The West Virginia Humanities Council’s next two Little Lectures will be broadcast on YouTube, Facebook, and the council’s website, wvhumanities.org, instead of being held at the historic MacFarland-Hubbard House in Charleston.
The council’s website and social media channels will premiere a lecture by Nancy Bruns on “The History of Salt in the Kanawha Valley” at 2 p.m. on May 31. Bruns is a seventh-generation saltmaker and the co-owner of J.Q. Dickinson Salt Works in Malden. The Salt Works were recently featured in a Los Angeles Times article when it was discovered that the prestigious Huntington Library in Pasadena, California, had purchased a large number of the Dickinson records dating back before the Civil War, from an unknown buyer at auction.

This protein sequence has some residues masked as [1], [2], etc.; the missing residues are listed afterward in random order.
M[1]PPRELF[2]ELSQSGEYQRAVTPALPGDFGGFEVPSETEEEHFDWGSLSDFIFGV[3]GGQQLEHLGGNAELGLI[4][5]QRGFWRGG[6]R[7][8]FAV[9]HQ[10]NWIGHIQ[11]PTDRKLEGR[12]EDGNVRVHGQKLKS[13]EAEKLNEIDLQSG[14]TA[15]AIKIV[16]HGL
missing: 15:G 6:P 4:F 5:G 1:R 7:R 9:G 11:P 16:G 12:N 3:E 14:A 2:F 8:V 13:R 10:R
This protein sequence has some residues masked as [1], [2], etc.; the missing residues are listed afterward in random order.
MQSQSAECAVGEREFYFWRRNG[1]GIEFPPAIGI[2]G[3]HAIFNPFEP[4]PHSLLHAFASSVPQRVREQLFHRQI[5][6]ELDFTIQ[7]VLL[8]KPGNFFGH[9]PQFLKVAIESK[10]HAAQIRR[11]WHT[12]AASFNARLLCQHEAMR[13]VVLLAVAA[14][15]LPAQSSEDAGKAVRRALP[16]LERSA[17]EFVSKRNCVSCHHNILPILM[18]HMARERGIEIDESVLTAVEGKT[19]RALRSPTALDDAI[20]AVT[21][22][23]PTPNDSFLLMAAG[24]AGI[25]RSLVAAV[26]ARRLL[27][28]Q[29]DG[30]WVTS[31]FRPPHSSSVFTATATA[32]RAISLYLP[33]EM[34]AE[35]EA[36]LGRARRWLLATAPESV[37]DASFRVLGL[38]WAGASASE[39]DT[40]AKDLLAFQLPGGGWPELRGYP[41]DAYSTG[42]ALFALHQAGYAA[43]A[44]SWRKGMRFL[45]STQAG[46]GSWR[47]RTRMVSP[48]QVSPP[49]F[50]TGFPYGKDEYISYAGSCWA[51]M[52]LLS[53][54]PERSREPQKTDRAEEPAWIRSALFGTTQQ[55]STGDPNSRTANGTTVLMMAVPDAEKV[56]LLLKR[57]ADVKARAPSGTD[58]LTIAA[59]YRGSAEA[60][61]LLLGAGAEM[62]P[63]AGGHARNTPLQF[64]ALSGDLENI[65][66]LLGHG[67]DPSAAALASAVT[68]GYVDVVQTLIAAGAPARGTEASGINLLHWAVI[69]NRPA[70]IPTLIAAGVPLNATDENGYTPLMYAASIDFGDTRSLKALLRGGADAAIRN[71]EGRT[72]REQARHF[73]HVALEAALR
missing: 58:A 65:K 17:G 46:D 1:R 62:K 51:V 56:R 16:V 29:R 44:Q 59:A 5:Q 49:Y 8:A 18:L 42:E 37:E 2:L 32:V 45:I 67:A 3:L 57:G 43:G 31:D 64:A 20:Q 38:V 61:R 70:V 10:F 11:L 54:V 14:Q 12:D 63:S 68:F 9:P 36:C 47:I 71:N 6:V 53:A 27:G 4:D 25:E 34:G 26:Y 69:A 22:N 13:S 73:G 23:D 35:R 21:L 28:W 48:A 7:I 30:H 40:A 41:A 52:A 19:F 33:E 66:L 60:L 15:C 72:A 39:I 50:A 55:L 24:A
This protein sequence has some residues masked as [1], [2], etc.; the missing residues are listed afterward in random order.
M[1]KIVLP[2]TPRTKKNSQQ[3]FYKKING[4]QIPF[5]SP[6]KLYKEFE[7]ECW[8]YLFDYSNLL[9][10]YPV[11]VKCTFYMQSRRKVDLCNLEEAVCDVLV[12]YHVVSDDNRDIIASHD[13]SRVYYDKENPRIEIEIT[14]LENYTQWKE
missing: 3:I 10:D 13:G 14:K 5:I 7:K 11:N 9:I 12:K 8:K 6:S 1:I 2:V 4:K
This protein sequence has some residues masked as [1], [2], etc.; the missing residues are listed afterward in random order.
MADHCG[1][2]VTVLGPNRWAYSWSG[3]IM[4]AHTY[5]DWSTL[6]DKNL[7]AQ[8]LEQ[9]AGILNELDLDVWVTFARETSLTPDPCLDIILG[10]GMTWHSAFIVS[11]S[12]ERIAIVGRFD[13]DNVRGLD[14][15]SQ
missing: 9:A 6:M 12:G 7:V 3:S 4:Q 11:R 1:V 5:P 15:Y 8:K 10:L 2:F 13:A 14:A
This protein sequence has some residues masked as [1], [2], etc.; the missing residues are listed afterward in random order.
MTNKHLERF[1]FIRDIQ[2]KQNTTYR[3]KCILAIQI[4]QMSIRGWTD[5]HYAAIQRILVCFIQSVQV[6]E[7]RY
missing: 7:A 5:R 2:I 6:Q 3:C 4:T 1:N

Dr. Billy Joe Peyton’s lecture will premiere late next month, at 2 p.m. on June 21. He will speak about “East Enders: Architectural Heirlooms in Charleston’s Oldest Neighborhood,” chronicling the historic character of the East End and the fight to save many historic homes from ruin and demolition in the 1970s. Peyton is an acclaimed historian and scholar who teaches at West Virginia State University.
Earlier in the year, in response to COVID-19, the council moved its first two 2020 Little Lectures (traditionally held in March and April) to August and September, respectively.